One of the biggest economic stories over the past six months has been the outsized growth of inflation after a long slumber. This has caused the Federal Reserve to raise the Federal Funds rate in order to slow the economy and get inflation back under control. The mortgage banking sector, which feasted on easy refinancings during 2020 and 2021, is now experiencing a sharp slowdown.

In light of these changes, let's see how one of the biggest mortgage originators, UWM Holdings (UWMC 2.44%) aka United Wholesale, is faring. 

The Fed is the cloud over the mortgage sector

While the Fed only started hiking rates in March, the market started increasing interest rates long before that. Since the beginning of the year, the average 30-year fixed-rate mortgage has increased by about two percentage points, to 5.27%.

House keys, mortgage document, and calculator.

Image source: Getty Images.

Mortgage originators generally work with three types of loans: Purchases, rate/term refinances, and cash-out refinances. Purchase activity is less sensitive to interest rates -- if a homeowner is relocating, they'll need to buy a house with less regard for what the rate is. Cash-out refinances are less sensitive as well -- if a borrower is using the equity in their home to pay off credit card debt that costs 19%, it still makes sense to take out a less expensive-by-comparison home equity loan.

Rate/term refinance loans, where the borrower refinances a high-rate loan with a lower-rate loan, don't work in a rising rate environment. No one is going to ditch a 3% mortgage to take out a 5% one. This evaporation of rate/term refinance activity is the key factor in understanding what's going on with the originators.

Like most mortgage originators, United Wholesale has seen volumes and gain on sale fall. This means that originators are doing less business and making less on that business than they did before. In the first quarter of 2022, origination volume fell by 21% to $38.8 billion compared to a year ago. Gain on sale margin (in other words, the gross profit margin on the loan) fell from 2.19% to 0.99%. Over the past year, purchase activity went from about 25% of the mix to about 50%. Purchases did increase -- however, refinance activity fell by 47%.

Mortgage servicing is helping offset the decline in lending activity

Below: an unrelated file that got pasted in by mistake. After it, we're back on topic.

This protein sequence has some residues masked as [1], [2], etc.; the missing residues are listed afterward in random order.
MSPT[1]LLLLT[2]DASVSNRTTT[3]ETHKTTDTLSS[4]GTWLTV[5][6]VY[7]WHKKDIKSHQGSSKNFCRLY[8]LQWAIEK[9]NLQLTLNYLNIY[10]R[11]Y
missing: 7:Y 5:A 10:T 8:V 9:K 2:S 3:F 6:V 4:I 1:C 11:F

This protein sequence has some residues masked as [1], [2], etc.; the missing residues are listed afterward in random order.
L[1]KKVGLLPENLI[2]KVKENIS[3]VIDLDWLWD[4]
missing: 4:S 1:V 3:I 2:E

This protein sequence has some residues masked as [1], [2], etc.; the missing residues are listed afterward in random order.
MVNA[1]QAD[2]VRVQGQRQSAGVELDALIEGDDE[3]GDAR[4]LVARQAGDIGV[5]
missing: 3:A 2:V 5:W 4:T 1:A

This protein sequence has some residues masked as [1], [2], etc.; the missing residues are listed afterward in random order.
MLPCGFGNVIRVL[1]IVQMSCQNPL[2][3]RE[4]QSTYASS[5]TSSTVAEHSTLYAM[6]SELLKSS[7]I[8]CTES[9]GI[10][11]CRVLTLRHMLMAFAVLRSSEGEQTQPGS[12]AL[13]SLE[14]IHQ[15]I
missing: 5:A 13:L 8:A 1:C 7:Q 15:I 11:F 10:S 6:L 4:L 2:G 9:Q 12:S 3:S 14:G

The bright spot in the mortgage business has been mortgage servicing, which is one of the more unusual assets out there. A mortgage servicer administers the loan on behalf of the ultimate investor in the loan. The servicer collects the payments, forwards the owed principal and interest to the investor, ensures property taxes and insurance are paid, and works with the borrower if they get in trouble and miss payments.

The servicer gets 0.25% of the loan as compensation for performing these duties. In a rising rate environment, the chance of that loan getting refinanced falls, since rate/term refinances no longer make sense. This means that the servicer expects to get that servicing payment longer, and that makes the asset worth more. 

In UWM Holdings' first quarter, increased servicing income and the increase in the modeled value of the portfolio helped offset loan production income, which fell by 65% due to falling volumes and profits per loan. The mortgage industry is one of those businesses that is really held hostage to changing interest rates, and the volatility in earnings can only be managed.

UWM Holdings is trading at 9.5 times expected 2022 earnings per share, which is about right given that this should be the low point in earnings for the sector. The stock has a dividend yield of 10.6%, and the dividend is still well-covered ($0.10 dividend versus $0.22 earnings per share). While it is too early to start getting bullish on the sector, the yield does give investors a reason to stick around.